Partnerships Pivotal for Effective Development

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CCPHI facilitates dialogue among related parties or stakeholders to realize partnershipbased initiatives so as to reach the right target.

The first high-level meeting of a global partnership for effective development cooperation (GPEDC) was held in Mexico City in April this year.

Initiated by the United Nations, GPEDC aims to help nations, businesses and organizations to join forces to end poverty. The meeting brought together governments, the private sector, civil society and others to ensure that funding, knowledge and policy can have a maximum impact on development.

 

The question is how one would bring this initiative to the community level.

The answer is, surely, through a partnership.

By definition, a partnership is an arrangement in which parties agree to cooperate to advance their mutual interests.

 

 

A sustainable community through a sustainable partnership is something to be understood better through lessons learned or best practices, some of which have been demonstrated by organizations to improve the livelihood of the communities.

Some models of partnerships have been documented and published, including those written and published on the Company-Community Partnerships for Health in Indonesia (CCPHI) website.

Case studies of partnerships show the dynamics of partnerships between companies and nongovernmental organizations (NGOs) or civil society organizations (CSOs) or local government.

Building trust

The key word for successful and sustainable partnership is trust. Therefore, it is very important to build trust among individuals or organizations as the fundamental element to build a sustainable partnership.

In response to the era of globalization, good governance, inclusive business and shared valued are the platforms.

In reaching the objective of creating a sustainable community, the community itself has to be involved in the partnership process, including the implementation of a project or program. Ideally, a partnership involves more than two organizations or institutions. As many say, “the more, the merrier.”

In the early 1990s, two scholars, Henry Etzkowitz and Loet Leydesdorff, introduced universitygovernment-industry relations, called the Triple Helix concept. It places university as a research and development institution equivalent with industry and government and brings improvements in productivity of a knowledge-based society.

The theoretical framework of the Triple Helix concept is about transforming strategies for developing countries to shape their competitive standings toward a better and sustainable community.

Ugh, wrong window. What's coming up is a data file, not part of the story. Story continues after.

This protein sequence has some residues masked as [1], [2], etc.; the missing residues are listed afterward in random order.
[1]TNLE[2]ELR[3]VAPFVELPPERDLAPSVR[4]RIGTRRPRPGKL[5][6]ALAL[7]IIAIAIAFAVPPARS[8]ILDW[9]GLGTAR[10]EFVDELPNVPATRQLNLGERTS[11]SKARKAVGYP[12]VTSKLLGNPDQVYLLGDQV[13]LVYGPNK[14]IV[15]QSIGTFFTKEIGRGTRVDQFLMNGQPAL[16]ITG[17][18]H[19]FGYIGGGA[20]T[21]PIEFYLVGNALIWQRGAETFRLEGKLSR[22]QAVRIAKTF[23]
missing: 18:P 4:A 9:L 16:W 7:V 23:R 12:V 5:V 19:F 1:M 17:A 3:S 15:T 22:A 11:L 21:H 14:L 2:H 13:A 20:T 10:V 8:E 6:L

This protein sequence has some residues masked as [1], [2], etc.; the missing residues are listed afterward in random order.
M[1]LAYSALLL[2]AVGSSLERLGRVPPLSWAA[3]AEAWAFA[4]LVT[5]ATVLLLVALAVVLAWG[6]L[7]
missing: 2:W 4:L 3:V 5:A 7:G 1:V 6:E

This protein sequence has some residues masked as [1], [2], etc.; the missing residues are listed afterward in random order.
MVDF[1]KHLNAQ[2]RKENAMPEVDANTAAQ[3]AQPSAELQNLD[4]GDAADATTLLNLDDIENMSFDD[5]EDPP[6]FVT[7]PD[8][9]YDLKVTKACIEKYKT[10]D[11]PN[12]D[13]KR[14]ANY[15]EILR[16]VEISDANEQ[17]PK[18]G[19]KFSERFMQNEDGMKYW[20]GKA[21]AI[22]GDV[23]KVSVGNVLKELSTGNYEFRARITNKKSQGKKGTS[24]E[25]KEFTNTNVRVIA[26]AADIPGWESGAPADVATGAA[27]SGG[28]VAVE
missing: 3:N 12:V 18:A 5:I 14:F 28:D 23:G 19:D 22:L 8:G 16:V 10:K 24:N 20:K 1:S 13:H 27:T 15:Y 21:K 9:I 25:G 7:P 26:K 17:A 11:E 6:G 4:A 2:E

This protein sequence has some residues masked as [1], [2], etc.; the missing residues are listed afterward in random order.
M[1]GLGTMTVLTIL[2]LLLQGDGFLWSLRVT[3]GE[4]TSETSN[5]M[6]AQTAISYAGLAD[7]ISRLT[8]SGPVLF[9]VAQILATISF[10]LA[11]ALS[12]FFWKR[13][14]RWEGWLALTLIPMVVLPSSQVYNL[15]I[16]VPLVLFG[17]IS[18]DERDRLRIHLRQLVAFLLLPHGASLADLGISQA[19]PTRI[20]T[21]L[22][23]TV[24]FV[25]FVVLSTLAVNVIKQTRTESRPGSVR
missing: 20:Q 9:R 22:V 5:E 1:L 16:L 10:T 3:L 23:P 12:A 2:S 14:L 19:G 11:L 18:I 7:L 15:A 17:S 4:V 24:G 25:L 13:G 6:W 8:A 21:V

In more recent years, a terminology of collaboration is introduced as public-private partnership, also known as PPP or P3. The World Bank defi nes PPP as bringing greater effi ciency and sustainability to the provision of public services.

It says in its website that the World Bank’s PPP is to address two goals that it sets: to eliminate extreme poverty and boost shared prosperity.

PPP is also defi ned as a business relationship between a private sector company and government agency for the purpose of completing a project that will serve the public.

These two definitions refer more to financing to build infrastructure.

A community development program will be successful and sustainable when it puts the community into center stage as a subject.

Commonly, a partnership program involves stakeholders representing various elements,

government, business sectors, NGO/CSOs, academicians and communities that may not be represented by the NGO/CSOs, but by head of the community, such as an informal leader, including religious or adat (customary) leaders.

Each stakeholder has its own interests and resources. Government’s interest is to improve the community’s welfare; business’ is to sustain its business, the NGO/CSO’s is to do whatever it is mandated to do.

Meanwhile, an academic’s interest is to fi nd the answers to research questions and the community’s is to improve its livelihood.

All of the interests can be jointly achieved together through partnership as long as they have a shared vision and that they all have their own resources in various forms, including funding and inkind, such as technical assistance, products and space.

Case studies of partnerships implemented by two or more organizations or institutions or sectors are tools and references to improved development programs.

These case studies showcase models of partnerships that may be applicable to partnerships on particular programs or projects in a specifi c area in Indonesia. Case studies are expected to be distributed or accessible to the public and various forms of media, including newspapers, magazines, radio, television and social media.

Most recently, Paramadina University, a private university in Jakarta, initiated an executive education program called the “Executive Program for Sustainable Partnership” (EPSP). The EPSP is an initiative to respond to the challenges of globalization, referring to Post-Millennium Development Goals 2015 (Post- MDGs 2015), which could be the answer to the question above as to how to bring down the GPEDC to the community level and to understand and implement a sustainable community program under the framework of partnership.

The program aims, among other things, to build trust: a very important, if not the only important value to build sustainable partnerships. This initiative of the executive program is a step toward a graduate school of partnership.

Documented lessons learned and best practices serve as the best tools for the community to understand the phenomena of effective development and to be able to materialize their concept.

(Kemal Soeriawidjaja)

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Dimuat di The Jakarta Post, 1 Desember 2014

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